TL;DR: there's a link to an article at the end of this piece. I would love your comments on it.
We have all heard this story in some form or the other:
A sensitive young man is brought up in the lap of luxury. He is the favored child of his father, who doesn't want him to be exposed to the cruel ways of this world. A new father, he goes for a ride with his charioteer, and is exposed to disease and deprivation. What does he do? He goes back home, takes leave of his sleeping wife and child and heads off to the forest, to meditate and to end the cycle of suffering. Six hard years of practice and asceticism later, he strikes gold and is revealed as the Buddha, the Tathagatha, the Enlightened one.
I feel this story in my bones but it also feels like I need a new skeleton. I think the purposes of contemplation are best served by looking outward rather than inward. The Buddhist story is deeply anthropocentric, focusing on the suffering (caused by illness, old age and death) that's intrinsic to human life. True enough, but arguably, the dominant form of suffering today is that caused by humans to other living beings.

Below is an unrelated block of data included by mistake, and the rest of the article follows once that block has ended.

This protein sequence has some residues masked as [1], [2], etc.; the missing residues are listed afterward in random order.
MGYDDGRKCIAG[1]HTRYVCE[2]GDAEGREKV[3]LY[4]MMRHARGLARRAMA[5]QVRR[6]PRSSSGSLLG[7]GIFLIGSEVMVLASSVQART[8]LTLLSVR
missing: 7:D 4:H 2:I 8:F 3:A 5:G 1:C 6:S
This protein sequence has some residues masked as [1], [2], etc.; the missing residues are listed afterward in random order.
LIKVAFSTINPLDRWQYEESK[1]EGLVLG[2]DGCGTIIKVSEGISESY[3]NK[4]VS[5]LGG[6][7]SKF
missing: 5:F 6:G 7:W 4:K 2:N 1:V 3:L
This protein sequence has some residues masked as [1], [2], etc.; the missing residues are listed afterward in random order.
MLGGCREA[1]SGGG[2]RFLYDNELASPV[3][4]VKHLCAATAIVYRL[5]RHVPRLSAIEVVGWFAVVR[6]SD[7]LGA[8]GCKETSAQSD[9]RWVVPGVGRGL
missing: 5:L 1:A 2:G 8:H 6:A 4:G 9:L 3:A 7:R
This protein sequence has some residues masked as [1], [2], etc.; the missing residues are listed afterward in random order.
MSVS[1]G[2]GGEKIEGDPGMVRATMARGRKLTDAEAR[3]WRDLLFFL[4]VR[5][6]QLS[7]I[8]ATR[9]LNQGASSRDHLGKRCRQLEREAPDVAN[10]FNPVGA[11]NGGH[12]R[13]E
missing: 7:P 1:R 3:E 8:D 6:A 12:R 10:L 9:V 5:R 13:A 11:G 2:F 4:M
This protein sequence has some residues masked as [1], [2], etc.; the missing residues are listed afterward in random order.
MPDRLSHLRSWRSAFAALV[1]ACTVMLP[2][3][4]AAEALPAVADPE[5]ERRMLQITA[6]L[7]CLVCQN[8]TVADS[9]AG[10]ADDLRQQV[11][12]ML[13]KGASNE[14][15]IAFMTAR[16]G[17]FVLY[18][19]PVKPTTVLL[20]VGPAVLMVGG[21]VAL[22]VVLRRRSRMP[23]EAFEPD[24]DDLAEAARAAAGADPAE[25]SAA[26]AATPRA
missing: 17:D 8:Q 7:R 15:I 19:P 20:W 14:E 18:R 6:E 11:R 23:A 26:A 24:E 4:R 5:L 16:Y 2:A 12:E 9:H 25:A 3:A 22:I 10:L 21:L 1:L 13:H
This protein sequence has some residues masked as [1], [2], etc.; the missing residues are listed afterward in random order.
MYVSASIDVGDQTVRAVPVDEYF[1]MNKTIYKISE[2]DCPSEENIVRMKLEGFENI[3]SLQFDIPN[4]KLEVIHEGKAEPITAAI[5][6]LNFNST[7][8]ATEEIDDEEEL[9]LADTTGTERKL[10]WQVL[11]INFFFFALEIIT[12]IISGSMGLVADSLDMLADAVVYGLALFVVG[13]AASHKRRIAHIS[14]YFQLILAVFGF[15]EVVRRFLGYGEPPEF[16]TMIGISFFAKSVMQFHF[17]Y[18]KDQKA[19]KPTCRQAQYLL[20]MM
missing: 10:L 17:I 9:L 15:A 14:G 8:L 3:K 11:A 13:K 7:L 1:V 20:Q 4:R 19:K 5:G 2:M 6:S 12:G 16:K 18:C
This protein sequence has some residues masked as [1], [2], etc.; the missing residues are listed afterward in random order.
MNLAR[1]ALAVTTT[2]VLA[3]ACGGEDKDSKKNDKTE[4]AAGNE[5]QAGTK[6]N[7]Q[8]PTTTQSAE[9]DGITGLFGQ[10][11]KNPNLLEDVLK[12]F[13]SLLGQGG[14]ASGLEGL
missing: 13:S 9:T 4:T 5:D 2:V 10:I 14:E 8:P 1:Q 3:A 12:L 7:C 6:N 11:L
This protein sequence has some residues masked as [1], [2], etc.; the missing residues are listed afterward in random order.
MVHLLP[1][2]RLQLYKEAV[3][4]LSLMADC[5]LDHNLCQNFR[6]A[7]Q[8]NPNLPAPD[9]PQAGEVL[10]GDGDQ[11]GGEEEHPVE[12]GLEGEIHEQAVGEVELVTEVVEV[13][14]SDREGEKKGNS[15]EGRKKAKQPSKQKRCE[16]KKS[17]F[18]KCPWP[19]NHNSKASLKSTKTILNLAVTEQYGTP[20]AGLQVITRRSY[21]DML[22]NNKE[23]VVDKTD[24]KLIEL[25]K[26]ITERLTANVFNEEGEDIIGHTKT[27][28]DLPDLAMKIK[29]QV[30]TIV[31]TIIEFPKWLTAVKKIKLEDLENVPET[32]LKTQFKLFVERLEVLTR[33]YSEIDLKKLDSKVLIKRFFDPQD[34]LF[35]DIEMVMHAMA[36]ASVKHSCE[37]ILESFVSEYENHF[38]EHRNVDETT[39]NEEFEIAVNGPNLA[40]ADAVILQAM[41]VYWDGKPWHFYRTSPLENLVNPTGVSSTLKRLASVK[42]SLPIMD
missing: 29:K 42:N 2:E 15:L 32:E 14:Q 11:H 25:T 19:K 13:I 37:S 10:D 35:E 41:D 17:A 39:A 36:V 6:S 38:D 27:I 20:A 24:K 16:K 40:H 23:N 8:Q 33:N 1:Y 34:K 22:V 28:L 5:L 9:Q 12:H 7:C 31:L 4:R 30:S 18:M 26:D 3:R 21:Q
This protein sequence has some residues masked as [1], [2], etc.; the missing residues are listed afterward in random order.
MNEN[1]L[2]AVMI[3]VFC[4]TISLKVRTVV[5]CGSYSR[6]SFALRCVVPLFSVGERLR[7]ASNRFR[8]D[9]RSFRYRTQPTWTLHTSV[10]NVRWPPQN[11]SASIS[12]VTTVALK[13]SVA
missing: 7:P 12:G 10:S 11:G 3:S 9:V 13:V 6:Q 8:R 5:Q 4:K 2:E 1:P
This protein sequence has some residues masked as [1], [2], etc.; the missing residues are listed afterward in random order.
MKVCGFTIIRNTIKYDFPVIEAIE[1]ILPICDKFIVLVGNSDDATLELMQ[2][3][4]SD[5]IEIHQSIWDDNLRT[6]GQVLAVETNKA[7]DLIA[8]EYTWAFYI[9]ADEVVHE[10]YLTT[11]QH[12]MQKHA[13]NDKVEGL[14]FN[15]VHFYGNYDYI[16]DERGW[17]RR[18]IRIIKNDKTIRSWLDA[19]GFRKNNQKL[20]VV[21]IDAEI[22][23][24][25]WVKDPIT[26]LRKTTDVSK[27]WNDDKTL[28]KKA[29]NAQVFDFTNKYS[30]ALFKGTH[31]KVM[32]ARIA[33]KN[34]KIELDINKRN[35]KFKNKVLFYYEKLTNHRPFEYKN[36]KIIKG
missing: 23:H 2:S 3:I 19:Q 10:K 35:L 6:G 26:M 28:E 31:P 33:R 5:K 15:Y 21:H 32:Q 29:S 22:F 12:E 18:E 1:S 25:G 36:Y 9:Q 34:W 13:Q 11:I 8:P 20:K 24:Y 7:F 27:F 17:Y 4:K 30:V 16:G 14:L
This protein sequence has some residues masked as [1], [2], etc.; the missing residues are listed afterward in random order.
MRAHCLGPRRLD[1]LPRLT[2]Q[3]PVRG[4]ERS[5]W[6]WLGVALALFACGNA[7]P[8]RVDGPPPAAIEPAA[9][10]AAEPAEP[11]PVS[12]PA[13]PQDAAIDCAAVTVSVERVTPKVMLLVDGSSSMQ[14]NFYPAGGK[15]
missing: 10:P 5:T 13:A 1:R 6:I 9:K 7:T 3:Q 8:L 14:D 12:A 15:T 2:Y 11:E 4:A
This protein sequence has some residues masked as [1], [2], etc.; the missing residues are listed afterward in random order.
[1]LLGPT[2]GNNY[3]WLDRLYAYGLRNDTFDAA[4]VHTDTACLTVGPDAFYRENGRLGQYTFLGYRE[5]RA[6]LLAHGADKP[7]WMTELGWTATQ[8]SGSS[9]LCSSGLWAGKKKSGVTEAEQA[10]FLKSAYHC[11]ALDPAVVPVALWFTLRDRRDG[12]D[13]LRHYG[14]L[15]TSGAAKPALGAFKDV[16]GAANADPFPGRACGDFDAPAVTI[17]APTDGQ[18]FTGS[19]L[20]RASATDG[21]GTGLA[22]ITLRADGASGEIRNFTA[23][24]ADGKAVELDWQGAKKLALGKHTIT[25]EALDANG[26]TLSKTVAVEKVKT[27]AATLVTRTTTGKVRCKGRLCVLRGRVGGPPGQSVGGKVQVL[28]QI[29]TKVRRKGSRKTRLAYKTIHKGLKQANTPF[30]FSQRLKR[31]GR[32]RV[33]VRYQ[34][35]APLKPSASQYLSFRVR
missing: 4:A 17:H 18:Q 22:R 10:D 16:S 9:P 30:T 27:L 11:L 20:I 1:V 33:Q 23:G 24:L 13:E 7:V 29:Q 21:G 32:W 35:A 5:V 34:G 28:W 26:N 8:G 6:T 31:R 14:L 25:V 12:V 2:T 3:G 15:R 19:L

So I took on the minor ambition of reimagining our planetary condition as my new year’s resolution. It’s best seen as a counter-revolutionary manifesto. Wait, what? You didn’t think we were living under a revolutionary regime, did you? You would be right in thinking so if you only heard our great leaders, but don’t pay attention to what they say and ask what they (and we) do and have been doing for the last two hundred years. Industrial society is a revolutionary regime headed by the Carbon Liberation Front, aka the People’s Republic of Exxon, Aramco and Gazprom.
Trotsky wanted us to live in a permanent communist revolution, but the liberation of the proletariat is nothing compared to the liberation of carbon, which is the one liberation theology that unites socialists, communists, capitalists, fascists and every other istist. Unfortunately, the carbon revolution is running out of gas (and steam).
What comes next?
Here are the beginnings of an answer. Do read the article. I would love your comments either as a reply to this email or as a comment below the article itself.